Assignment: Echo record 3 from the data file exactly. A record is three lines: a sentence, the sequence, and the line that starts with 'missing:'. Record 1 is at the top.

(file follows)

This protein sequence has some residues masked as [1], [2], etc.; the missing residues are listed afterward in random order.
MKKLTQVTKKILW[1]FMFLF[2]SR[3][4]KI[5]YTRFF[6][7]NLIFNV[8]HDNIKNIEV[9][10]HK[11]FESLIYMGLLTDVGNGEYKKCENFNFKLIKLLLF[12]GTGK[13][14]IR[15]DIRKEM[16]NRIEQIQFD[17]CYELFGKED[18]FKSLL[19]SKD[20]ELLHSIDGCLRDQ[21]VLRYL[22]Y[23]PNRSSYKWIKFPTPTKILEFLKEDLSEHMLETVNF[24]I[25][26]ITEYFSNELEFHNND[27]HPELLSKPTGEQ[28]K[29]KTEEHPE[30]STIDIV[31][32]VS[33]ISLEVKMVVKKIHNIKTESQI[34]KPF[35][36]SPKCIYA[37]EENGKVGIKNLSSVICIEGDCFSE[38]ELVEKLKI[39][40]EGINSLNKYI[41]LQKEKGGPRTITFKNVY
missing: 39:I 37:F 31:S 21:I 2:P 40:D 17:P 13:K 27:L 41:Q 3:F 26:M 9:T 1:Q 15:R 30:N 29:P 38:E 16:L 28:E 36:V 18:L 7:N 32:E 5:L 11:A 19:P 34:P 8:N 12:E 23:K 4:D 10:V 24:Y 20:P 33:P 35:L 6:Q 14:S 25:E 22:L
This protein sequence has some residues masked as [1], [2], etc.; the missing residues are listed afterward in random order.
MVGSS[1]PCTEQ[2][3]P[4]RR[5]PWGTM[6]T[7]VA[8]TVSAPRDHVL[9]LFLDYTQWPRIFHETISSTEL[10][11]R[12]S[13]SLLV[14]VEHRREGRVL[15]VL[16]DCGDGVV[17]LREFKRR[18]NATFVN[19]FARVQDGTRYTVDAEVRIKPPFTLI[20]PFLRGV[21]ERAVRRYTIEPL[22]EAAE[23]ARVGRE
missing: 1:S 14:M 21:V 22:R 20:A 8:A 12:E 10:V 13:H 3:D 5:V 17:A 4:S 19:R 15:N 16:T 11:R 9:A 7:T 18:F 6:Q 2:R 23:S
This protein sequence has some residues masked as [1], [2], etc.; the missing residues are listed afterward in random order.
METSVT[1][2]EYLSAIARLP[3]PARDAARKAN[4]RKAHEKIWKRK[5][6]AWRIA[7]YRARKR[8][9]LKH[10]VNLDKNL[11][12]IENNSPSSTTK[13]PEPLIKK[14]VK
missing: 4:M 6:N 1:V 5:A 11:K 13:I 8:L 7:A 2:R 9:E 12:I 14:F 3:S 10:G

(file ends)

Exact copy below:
This protein sequence has some residues masked as [1], [2], etc.; the missing residues are listed afterward in random order.
METSVT[1][2]EYLSAIARLP[3]PARDAARKAN[4]RKAHEKIWKRK[5][6]AWRIA[7]YRARKR[8][9]LKH[10]VNLDKNL[11][12]IENNSPSSTTK[13]PEPLIKK[14]VK
missing: 4:M 6:N 1:V 5:A 11:K 13:I 8:L 7:A 2:R 9:E 12:I 14:F 3:S 10:G